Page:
Background: Compelling data exist that show that normal levels of progranulin (PGRN) are required for successful CNS aging. PGRN production is also modulated by inflammation and infection, but no data are available on the production and role of PGRN during CNS HIV infection. Methods: To determine the relationships between PGRN and HIV disease, neurocognition, and inflammation, we analyzed 107 matched CSF and plasma samples from CHARTER, a well-characterized HIV cohort. Levels of PGRN were determined by ELISA and compared to levels of several inflammatory mediators (IFNγ, IL-6, IL-10, IP-10, MCP-1, TNFα, IL-1β, IL-4 and IL-13), as well as clinical, virologic and demographic parameters. The relationship between HIV infection and PGRN was also examined in HIV-infected primary human microglial cultures. Results: In plasma, PGRN levels correlated with the viral load (VL, p<0.001). In the CSF of subjects with undetectable VL, lower PGRN was associated with neurocognitive impairment (p = 0.046). CSF PGRN correlated with CSF IP-10, TNFα and IL-10, and plasma PGRN correlated with plasma IP-10. In vitro , microglial HIV infection increased PGRN production and PGRN knockdown increased HIV replication, demonstrating that PGRN is an innate antiviral protein. Conclusions: We propose that PGRN plays dual roles in people living with HIV disease. With active HIV replication, PGRN is induced in infected macrophages and microglia and functions as an antiviral protein. In individuals without active viral replication, decreased PGRN production contributes to neurocognitive dysfunction, probably through a diminution of its neurotrophic functions. Our results have implications for the pathogenesis, biomarker studies and therapy for HIV diseases including HIV-associated neurocognitive dysfunction (HAND).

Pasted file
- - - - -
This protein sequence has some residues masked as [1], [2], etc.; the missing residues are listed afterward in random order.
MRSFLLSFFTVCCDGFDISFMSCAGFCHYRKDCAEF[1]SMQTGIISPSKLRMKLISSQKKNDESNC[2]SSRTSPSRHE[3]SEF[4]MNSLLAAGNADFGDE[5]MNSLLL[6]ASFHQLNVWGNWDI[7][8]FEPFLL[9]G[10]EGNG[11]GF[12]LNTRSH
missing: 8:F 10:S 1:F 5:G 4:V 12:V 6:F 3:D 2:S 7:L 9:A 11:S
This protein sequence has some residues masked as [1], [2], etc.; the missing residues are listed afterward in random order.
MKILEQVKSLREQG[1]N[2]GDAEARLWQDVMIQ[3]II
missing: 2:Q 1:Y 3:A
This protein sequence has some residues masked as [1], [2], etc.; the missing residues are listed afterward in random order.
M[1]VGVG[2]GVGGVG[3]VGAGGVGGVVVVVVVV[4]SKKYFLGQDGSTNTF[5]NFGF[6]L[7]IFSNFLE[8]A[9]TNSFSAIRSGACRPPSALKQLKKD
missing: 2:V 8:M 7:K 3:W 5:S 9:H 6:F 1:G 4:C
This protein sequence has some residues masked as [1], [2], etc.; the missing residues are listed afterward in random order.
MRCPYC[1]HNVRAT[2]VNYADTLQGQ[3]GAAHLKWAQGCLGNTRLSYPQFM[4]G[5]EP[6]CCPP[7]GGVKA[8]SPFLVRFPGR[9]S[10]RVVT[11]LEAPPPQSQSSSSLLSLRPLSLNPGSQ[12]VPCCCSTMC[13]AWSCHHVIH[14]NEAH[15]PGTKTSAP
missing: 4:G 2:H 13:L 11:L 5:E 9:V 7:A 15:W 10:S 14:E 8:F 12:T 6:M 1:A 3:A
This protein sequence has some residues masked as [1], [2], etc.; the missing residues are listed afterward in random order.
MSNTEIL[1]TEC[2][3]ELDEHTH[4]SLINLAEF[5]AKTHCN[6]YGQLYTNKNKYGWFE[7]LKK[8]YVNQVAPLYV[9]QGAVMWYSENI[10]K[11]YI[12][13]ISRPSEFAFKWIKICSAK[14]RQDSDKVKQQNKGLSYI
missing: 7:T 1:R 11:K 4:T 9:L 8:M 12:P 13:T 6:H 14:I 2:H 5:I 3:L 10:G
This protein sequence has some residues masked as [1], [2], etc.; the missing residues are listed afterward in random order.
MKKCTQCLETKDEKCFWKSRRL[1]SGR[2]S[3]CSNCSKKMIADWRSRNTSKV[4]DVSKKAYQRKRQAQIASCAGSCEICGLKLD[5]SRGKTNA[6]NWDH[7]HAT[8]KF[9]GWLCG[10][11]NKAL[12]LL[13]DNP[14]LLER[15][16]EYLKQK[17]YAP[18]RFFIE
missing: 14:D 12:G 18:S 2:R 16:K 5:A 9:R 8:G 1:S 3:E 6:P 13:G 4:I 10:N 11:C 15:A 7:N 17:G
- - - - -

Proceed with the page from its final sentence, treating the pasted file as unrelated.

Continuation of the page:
ASJC Scopus subject areas
- Biochemistry, Genetics and Molecular Biology(all)
- Agricultural and Biological Sciences(all)